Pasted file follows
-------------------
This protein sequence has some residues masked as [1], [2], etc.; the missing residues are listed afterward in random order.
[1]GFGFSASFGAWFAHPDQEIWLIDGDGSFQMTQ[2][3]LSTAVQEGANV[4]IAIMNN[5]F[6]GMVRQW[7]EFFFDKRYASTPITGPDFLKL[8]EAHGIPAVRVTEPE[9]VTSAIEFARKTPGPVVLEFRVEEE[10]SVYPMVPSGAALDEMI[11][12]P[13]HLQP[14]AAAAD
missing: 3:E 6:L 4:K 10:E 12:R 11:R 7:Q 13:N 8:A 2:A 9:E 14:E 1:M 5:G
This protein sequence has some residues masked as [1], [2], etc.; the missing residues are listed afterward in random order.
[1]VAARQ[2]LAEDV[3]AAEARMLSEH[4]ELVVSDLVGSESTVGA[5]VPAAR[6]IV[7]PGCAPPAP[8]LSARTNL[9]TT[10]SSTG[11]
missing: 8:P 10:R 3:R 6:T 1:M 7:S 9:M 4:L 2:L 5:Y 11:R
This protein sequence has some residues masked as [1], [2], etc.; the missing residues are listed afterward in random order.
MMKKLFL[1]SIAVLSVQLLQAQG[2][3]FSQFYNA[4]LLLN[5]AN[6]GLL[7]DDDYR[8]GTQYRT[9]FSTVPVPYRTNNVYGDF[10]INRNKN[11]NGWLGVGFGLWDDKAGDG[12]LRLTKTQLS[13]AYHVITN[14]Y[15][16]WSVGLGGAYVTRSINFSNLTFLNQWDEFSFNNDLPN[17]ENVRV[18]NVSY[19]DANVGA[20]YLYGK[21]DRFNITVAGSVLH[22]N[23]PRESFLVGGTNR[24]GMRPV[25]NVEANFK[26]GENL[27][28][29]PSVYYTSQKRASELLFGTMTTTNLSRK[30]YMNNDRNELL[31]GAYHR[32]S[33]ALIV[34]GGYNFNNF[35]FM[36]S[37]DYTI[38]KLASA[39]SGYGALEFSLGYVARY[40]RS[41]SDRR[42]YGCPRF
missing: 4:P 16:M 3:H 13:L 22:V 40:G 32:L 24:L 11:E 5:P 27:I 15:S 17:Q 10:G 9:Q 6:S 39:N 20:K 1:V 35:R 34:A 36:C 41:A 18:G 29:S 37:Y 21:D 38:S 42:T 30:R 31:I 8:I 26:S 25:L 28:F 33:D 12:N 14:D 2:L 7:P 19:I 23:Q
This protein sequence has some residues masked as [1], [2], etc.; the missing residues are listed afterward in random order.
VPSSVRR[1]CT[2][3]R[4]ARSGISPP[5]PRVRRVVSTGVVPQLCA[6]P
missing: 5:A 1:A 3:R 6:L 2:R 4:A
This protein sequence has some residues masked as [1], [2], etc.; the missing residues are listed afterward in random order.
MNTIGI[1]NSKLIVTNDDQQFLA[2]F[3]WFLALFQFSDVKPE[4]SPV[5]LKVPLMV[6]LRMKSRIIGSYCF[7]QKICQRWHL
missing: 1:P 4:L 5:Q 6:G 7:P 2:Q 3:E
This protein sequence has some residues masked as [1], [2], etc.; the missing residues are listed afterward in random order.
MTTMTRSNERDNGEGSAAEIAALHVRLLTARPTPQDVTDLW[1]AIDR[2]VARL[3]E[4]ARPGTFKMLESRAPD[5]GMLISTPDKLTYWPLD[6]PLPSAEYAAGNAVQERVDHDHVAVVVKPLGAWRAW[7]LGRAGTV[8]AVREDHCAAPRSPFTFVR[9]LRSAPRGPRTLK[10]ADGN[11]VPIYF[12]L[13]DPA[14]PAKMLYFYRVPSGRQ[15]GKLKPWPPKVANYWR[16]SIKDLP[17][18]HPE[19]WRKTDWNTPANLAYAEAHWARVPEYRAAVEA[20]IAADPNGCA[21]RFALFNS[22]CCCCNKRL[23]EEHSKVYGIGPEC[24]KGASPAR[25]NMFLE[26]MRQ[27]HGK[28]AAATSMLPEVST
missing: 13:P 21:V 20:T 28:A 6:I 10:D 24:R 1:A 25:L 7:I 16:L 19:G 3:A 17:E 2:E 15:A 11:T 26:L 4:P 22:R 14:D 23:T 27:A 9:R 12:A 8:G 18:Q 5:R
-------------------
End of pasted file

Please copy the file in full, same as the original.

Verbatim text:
This protein sequence has some residues masked as [1], [2], etc.; the missing residues are listed afterward in random order.
[1]GFGFSASFGAWFAHPDQEIWLIDGDGSFQMTQ[2][3]LSTAVQEGANV[4]IAIMNN[5]F[6]GMVRQW[7]EFFFDKRYASTPITGPDFLKL[8]EAHGIPAVRVTEPE[9]VTSAIEFARKTPGPVVLEFRVEEE[10]SVYPMVPSGAALDEMI[11][12]P[13]HLQP[14]AAAAD
missing: 3:E 6:L 4:K 10:E 12:R 11:R 7:Q 13:N 8:A 2:A 9:E 14:E 1:M 5:G
This protein sequence has some residues masked as [1], [2], etc.; the missing residues are listed afterward in random order.
[1]VAARQ[2]LAEDV[3]AAEARMLSEH[4]ELVVSDLVGSESTVGA[5]VPAAR[6]IV[7]PGCAPPAP[8]LSARTNL[9]TT[10]SSTG[11]
missing: 8:P 10:R 3:R 6:T 1:M 7:S 9:M 4:L 2:L 5:Y 11:R
This protein sequence has some residues masked as [1], [2], etc.; the missing residues are listed afterward in random order.
MMKKLFL[1]SIAVLSVQLLQAQG[2][3]FSQFYNA[4]LLLN[5]AN[6]GLL[7]DDDYR[8]GTQYRT[9]FSTVPVPYRTNNVYGDF[10]INRNKN[11]NGWLGVGFGLWDDKAGDG[12]LRLTKTQLS[13]AYHVITN[14]Y[15][16]WSVGLGGAYVTRSINFSNLTFLNQWDEFSFNNDLPN[17]ENVRV[18]NVSY[19]DANVGA[20]YLYGK[21]DRFNITVAGSVLH[22]N[23]PRESFLVGGTNR[24]GMRPV[25]NVEANFK[26]GENL[27][28][29]PSVYYTSQKRASELLFGTMTTTNLSRK[30]YMNNDRNELL[31]GAYHR[32]S[33]ALIV[34]GGYNFNNF[35]FM[36]S[37]DYTI[38]KLASA[39]SGYGALEFSLGYVARY[40]RS[41]SDRR[42]YGCPRF
missing: 4:P 16:M 3:H 13:L 22:V 40:G 32:L 24:L 11:E 5:P 27:I 15:S 17:Q 10:G 9:Q 6:S 39:N 20:K 1:V 35:R 34:A 36:C 41:A 18:G 29:S 37:Y 21:D 38:S 42:T 30:R 31:I 8:I 26:S 25:L 28:F 33:D 12:N 14:D 2:L 7:P 19:I 23:Q
This protein sequence has some residues masked as [1], [2], etc.; the missing residues are listed afterward in random order.
VPSSVRR[1]CT[2][3]R[4]ARSGISPP[5]PRVRRVVSTGVVPQLCA[6]P
missing: 5:A 1:A 3:R 6:L 2:R 4:A
This protein sequence has some residues masked as [1], [2], etc.; the missing residues are listed afterward in random order.
MNTIGI[1]NSKLIVTNDDQQFLA[2]F[3]WFLALFQFSDVKPE[4]SPV[5]LKVPLMV[6]LRMKSRIIGSYCF[7]QKICQRWHL
missing: 1:P 4:L 5:Q 6:G 7:P 2:Q 3:E
This protein sequence has some residues masked as [1], [2], etc.; the missing residues are listed afterward in random order.
MTTMTRSNERDNGEGSAAEIAALHVRLLTARPTPQDVTDLW[1]AIDR[2]VARL[3]E[4]ARPGTFKMLESRAPD[5]GMLISTPDKLTYWPLD[6]PLPSAEYAAGNAVQERVDHDHVAVVVKPLGAWRAW[7]LGRAGTV[8]AVREDHCAAPRSPFTFVR[9]LRSAPRGPRTLK[10]ADGN[11]VPIYF[12]L[13]DPA[14]PAKMLYFYRVPSGRQ[15]GKLKPWPPKVANYWR[16]SIKDLP[17][18]HPE[19]WRKTDWNTPANLAYAEAHWARVPEYRAAVEA[20]IAADPNGCA[21]RFALFNS[22]CCCCNKRL[23]EEHSKVYGIGPEC[24]KGASPAR[25]NMFLE[26]MRQ[27]HGK[28]AAATSMLPEVST
missing: 13:P 21:V 20:T 28:A 6:I 10:D 24:R 1:A 25:L 7:I 16:L 19:G 3:A 17:E 2:E 15:A 11:T 26:L 4:P 22:R 14:D 23:T 27:A 9:R 12:A 8:G 18:Q 5:R